Skiers won't be able to hit the slopes of Dodge Ridge just yet but the 2012-2013 season appears to be off to a promising start, according to advertising and creative director Jeff Hauff.
A storm that rolled into the Mother Lode Thursday night brought just under a foot of fresh powder to the mountain's base of 6,600 feet by Sunday morning, and the ski area is expecting to see more snowfall this week.
Last week's snowfall came shortly after a late October storm system that also brought about a foot of snow to the mountain's base, although most of that was gone by the time the new storm arrived.
"(We're) starting to see that winter alignment of storm systems coming through and these are all really good signs," Hauff said.
Hauff said it is hard to project an opening date for Dodge Ridge because it has opened as early as October and as late as January, but the opening date in an average season is usually during the first or second week of December.
A dry winter during the 2011-2012 ski season kept Dodge Ridge, which relies completely on natural snow, closed until late January.The ski area received about 250 inches of snow instead of the usual 300 to 500 inches, according to Amber Jenquin, director of marketing and sales.
Hauff said this season is already off to a better start than last season because of the "connected number of storms and multi-day storms."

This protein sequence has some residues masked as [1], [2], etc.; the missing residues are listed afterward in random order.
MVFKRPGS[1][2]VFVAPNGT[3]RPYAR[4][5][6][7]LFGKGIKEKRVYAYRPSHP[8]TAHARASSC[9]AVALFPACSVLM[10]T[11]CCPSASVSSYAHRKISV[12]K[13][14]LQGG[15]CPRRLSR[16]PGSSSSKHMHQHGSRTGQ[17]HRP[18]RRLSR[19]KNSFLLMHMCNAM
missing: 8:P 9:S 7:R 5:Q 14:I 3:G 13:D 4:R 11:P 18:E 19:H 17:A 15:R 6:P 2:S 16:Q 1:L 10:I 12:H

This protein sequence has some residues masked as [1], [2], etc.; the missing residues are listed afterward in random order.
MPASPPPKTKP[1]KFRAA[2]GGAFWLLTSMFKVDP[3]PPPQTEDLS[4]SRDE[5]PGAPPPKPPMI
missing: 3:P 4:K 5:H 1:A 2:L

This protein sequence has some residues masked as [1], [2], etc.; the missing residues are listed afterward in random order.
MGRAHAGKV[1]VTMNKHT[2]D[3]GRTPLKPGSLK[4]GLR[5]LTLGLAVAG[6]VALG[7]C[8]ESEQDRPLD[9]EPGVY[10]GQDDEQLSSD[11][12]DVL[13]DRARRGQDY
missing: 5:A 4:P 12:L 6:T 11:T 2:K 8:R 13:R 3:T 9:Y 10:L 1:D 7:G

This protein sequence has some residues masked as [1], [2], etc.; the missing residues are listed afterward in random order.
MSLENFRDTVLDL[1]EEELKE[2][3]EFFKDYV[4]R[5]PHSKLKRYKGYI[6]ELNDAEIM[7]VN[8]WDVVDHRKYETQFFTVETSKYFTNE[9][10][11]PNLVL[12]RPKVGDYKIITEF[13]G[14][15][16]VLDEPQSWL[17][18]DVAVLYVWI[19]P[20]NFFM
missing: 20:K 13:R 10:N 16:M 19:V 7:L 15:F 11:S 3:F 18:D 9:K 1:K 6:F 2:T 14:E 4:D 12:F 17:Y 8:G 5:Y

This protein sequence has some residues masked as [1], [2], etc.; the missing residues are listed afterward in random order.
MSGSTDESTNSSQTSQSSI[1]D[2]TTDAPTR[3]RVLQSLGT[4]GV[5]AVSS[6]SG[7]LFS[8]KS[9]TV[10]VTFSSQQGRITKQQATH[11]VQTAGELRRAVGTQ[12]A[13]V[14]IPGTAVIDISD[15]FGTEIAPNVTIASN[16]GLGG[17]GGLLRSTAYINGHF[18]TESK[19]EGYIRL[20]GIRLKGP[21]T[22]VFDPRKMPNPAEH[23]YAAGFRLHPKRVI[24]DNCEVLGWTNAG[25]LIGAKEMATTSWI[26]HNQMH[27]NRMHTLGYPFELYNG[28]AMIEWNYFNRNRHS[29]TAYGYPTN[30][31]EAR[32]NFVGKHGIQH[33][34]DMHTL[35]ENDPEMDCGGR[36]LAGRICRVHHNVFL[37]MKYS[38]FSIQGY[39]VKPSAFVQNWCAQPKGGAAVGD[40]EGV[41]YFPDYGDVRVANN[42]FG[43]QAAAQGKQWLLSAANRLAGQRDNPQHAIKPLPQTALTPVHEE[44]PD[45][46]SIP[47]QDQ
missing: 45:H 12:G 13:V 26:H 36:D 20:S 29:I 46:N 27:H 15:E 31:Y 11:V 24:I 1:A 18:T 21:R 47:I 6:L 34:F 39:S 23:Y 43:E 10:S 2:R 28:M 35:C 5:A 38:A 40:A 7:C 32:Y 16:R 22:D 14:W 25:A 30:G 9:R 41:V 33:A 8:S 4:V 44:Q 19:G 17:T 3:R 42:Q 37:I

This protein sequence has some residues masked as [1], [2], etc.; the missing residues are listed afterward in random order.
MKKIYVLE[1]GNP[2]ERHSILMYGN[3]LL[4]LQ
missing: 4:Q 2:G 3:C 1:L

The decline in temperature that accompanied the recent snowfall is also a good sign for Dodge Ridge.
Temperatures in the Pinecrest area dropped into the teens at night and 20s during the day last week and remained below freezing over the weekend, the Dodge Ridge website reported Sunday.
"As long as the snow keeps accumulating and it stays cold, we'll be good to go," Hauff said.
The ski area is still hiring for some seasonal management positionsbut the staff has completed most of its preparations for the season, Hauff said.
"We're ready to open tomorrow if we got the snowfall we needed," he said.
Bear Valley Mountain reported just over a foot of snow from the storm, with a total of 16 inches this month and 26 inches in October.
The ski resort typically opens in mid-December because it has the ability to make artificial snow.
Last winter, Bear Valley received 227 inches of snow from November to April, less than its average of 350 inches, but was able to carry out a normal-length season largely because of snowmaking.